But while all these things are marvelous, now is not the time to be complacent and I'm going into  2019 with a renewed vigour for change. It's not that I haven't been campaigning for it. More just not writing about it on here.

So in no particular order, here are my five missions for 2019 and beyond:

1. Continue the Subtitled Cinema campaign with Deafie Blogger

Last year, Deafie Blogger invited me to join forces with her and Michelle Hedley to try and get more open captioned showings of films in cinemas around the UK. Deafie Blogger had already set up a hugely successful petition by this point - sign if here - and it's already had more than 11,000 signatures.

Her determination saw us have two meetings with the UK Cinema Association, including one with representatives from the big UK cinema chains. And we are hoping that now the conversation channels are open, that we will find some way of increasing the open caption availability at UK cinemas - at more reasonable times. 

And if we manage that, then what we need is your support. To go to as many as possible. To tweet about them, share awareness and get D/deaf people back into the UK cinemas. Currently, that's not that possible seeing as there are only a small number of subtitled films and these are quite often not at 'work-friendly' times.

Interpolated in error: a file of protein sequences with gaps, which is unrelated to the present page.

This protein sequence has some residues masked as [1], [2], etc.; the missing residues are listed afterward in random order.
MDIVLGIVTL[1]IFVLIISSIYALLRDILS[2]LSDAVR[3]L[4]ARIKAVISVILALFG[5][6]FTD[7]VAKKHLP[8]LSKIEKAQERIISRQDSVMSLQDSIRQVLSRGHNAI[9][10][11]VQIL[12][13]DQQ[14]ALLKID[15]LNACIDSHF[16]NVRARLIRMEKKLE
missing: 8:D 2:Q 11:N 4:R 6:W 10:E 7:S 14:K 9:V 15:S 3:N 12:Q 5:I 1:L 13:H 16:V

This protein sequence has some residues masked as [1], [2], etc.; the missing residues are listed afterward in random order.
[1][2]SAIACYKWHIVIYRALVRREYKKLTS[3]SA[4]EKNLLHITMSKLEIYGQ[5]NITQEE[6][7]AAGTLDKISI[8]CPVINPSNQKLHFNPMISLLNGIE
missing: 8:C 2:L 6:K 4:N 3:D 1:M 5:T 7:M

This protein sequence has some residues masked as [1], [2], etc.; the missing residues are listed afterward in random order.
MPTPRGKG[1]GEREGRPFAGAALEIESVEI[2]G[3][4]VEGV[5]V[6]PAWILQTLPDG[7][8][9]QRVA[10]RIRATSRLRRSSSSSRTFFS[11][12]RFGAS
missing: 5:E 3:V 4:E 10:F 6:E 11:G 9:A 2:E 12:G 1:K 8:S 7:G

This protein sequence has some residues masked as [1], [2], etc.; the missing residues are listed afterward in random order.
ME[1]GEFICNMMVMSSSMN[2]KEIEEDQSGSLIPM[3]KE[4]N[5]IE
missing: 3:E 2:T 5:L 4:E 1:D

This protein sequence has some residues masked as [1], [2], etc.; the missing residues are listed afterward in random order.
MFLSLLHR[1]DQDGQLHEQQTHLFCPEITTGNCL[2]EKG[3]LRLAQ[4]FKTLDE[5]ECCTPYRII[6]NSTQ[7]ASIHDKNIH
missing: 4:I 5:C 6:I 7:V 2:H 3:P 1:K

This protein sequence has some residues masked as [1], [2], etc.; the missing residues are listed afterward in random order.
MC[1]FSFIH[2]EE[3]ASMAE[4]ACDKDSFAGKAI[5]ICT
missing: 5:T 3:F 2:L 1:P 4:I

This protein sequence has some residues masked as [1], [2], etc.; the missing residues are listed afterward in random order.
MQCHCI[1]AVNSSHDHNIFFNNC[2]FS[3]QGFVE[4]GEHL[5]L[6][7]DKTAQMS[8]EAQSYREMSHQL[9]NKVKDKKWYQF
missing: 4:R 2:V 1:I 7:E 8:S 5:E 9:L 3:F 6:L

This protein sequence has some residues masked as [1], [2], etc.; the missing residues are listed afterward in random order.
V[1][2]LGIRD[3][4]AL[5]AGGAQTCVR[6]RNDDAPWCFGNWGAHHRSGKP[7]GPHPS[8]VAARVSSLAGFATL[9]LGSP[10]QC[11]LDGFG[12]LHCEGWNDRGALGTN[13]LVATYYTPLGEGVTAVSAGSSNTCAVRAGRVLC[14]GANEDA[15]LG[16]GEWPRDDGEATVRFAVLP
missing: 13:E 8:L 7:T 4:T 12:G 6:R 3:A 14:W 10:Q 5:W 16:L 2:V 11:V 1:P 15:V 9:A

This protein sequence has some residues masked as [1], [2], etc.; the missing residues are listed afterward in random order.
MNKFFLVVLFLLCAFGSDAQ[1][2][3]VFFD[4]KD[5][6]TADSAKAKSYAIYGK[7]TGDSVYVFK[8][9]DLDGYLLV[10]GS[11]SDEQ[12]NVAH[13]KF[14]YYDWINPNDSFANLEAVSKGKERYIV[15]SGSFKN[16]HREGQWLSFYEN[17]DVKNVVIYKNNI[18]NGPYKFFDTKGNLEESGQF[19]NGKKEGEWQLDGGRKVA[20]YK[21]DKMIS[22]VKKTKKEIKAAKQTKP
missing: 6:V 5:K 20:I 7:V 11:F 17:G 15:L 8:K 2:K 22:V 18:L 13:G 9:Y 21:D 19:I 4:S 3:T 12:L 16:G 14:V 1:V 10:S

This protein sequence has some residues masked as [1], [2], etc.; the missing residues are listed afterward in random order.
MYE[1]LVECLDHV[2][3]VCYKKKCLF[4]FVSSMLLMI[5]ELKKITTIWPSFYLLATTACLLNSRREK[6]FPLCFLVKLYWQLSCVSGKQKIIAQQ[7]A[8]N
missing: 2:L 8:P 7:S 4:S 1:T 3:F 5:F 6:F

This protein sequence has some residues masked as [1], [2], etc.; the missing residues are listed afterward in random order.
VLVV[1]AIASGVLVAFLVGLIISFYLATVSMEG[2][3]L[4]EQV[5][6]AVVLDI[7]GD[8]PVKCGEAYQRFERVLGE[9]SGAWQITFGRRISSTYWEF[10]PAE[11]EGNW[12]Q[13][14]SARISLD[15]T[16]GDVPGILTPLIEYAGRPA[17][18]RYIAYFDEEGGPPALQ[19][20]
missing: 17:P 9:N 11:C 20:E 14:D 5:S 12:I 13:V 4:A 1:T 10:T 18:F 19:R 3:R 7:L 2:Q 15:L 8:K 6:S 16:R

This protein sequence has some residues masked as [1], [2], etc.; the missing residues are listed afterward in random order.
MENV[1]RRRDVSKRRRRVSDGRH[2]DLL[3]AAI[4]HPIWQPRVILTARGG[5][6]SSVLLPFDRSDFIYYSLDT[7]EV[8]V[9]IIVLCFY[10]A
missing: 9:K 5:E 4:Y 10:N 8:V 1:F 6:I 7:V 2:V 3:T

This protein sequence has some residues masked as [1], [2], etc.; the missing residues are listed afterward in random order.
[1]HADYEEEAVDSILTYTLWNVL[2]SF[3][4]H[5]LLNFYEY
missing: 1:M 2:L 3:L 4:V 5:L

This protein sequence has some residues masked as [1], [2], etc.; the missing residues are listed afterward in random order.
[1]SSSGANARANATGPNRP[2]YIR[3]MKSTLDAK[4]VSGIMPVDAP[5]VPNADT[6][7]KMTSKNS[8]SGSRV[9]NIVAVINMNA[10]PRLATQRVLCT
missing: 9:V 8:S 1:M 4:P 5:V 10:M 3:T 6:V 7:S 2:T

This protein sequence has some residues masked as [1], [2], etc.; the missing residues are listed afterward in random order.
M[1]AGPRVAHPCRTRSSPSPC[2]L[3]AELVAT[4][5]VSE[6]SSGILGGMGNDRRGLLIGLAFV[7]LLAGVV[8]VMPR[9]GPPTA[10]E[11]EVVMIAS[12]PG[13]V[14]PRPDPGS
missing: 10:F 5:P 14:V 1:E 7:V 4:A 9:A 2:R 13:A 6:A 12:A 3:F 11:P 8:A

2. Look into getting new hearing aids

Now, don't get me wrong, I love my hearing aids, but they are now quite old. I've had them for more than six years and in modern technology terms that's quite a long time. The last time I got hearing aids, my life changed dramatically. I got promoted at work - twice - and this gave me the confidence to eventually quit my job and write a book. Which then gave me the confidence to go back and do something on my terms, which turned into an even better opportunity, which then meant when a fantastically mind-blowing challenging role came up, I thought 'Yep, I'm going after that!' and I got it. 

These hearing aids have enhanced my world in a way I never thought was possible. After spending my entire twenties not wearing hearing aids, my thirties were a revelation. But let's be clear... putting on hearing aids is not like putting on glasses. They don't make the world perfect. But they make it a lot more understandable. And if there's new hearing aids out there that could do even more, then I want to try them.

3. Sort out my book

Four years ago, I wrote a book. And then, as new job opportunities came along, I put it to one side to focus on building my career. It's still there at the side, but this is the year I am going to do what needs to be done to sort it out. You see, I've had some amazing advice on it. And it's advice I agree about. I just need to make time to prioritise sitting down and starting the edits, the rewrites, the plot changes and structure - NOT MUCH THEN - and perhaps my deaf romantic fiction character will make it beyond my laptop screen. The good news is, that no one has said my writing is crap. Just that the structure needs work. So that's something!

4. Catch up with new technology